Bryan-Andrew Cross: quantamental investing trend is just getting started So-called quantamental investing, where discretionary managers use quantitative tools that were previously the domain of systematic hedge funds, is highly fashionable right now. UBS Asset Management’s Bryan-Andrew Cross thinks the trend is just getting started. “The quantamental approach so far has involved a lot of screening techniques,” says Cross.
John Riddle has been trying to predict the behaviour of Wall Street analysts for more than 30 years. The co-chief investment officer at Denver-based boutique asset manager 361 Capital runs a behavioural model that forecasts how an analyst’s expectations of stocks’ earnings will rise or fall in the future and invests accordingly. But every now and then, the model goes loopy. “There are periods of time where it just seems like investors almost prefer losers,” he says. Riddle quickly realised th
The US Securities and Exchange Commission is looking to formulate new rules to govern electronic trading in fixed income markets. “We are looking at the fixed income market with a bigger focus than you’ve seen in the past,” SEC chairman Jay Clayton said at a hedge fund conference in New York on November 28. The SEC has established a Fixed Income Market Structure Advisory Committee to identify areas for regulatory improvements in the corporate and municipal bond markets. The committee will prov
Muck Rack makes it simple to find people, tweets, or articles that mention any name, keyword, company, hashtag etc. We've compiled this guide to help you make the most of your search.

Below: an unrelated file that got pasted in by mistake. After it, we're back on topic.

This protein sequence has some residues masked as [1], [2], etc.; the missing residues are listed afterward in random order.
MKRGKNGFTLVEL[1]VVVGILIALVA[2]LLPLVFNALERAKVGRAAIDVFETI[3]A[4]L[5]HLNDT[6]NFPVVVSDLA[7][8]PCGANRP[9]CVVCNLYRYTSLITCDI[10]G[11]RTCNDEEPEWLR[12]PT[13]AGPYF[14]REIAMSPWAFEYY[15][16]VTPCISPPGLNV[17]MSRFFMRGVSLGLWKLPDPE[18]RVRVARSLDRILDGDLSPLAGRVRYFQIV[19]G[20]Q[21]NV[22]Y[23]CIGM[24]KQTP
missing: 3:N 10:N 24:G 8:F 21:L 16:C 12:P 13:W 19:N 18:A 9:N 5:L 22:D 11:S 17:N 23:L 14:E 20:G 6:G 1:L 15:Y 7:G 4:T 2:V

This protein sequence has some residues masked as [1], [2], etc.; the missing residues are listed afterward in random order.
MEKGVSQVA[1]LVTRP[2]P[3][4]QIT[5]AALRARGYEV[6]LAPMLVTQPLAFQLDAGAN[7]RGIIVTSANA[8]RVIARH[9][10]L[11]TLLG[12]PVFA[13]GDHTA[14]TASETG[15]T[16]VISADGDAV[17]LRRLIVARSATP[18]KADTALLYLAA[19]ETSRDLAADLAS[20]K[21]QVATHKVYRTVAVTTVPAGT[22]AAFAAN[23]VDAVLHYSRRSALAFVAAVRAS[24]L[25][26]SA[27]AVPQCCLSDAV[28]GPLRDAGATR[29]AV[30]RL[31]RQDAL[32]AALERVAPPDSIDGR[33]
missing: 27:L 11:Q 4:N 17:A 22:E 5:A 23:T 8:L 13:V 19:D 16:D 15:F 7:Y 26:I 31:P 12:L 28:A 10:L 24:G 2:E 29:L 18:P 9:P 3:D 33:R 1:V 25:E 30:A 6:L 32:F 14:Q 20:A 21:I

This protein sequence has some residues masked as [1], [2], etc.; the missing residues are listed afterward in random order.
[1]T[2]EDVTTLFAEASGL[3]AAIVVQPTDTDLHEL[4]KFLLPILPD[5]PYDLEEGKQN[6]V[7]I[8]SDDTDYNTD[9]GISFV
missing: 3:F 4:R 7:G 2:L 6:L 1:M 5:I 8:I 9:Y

Selecting a term
Start searching tweets, articles from media outlets, articles mentioned in tweets, journalists'
names, titles and bios with some suggested searches:
Companies or Topics (e.g. iPhone, Microsoft)
Phrases (e.g. "cloud computing") — use quotes to keep the terms together
Twitter handles (e.g. @username) — returns those who have mentioned or replied to
Names (e.g. "David Pogue")
Hashtags (e.g. #sxsw, #london2012)
Bio details (e.g. vegan, Olympics, father)
Muck Rack's Advanced Search allows for many boolean operators.
Find results that mention multiple specified terms, use AND or
+. For example, ensure each result contains both Elon Musk and Mark Zuckerberg by
searching Musk AND Zuckerberg or Musk + Zuckerberg.
Use the operators OR or , to broaden your search when you'd like either of
multiple terms to appear in results. (This is the default behavior of our search when no operators
are used). For example, results will contain either cake or cookie by searching cake OR cookie or cake,cookie
Use NOT or - to subtract results from your search. For
example, searching Disney will yield results about the Walt Disney Company as well as Walt Disney
World Resort. To exclude mentions of Disney World, search for Disney -World or Disney
When using one of these operators with a phrase, enclose it in quotation marks. For example, you can
find results about smartphones excluding Apple's iPhone 4S by searching smartphone -"iPhone
Exact case matching or punctuation
If you're searching for a brand name or keyword that relies on specific punctuation marks or capitalization, you can
find results that match your exact query by adding matchcase: before the keyword you're searching for, like matchcase:E*TRADE .
Use parentheses to separate multiple
boolean phrases. For example, to find journalists talking about having fun in Disney World or
Disneyland, search for ("disney world" OR disneyland) AND fun.
An asterisk can be used to search for any variation of a root word truncated by the asterisk. For example, searching for admin* will return results for administrator, administration, administer, administered, etc.
A near operator is an AND operator where you can control the distance between the words. You can vary the distance the near operation uses by adding a forward slash and number (between 0-99) such as strawberries NEAR/10 "whipped cream", which means the strawberries must exist within 10 words of "whipped cream".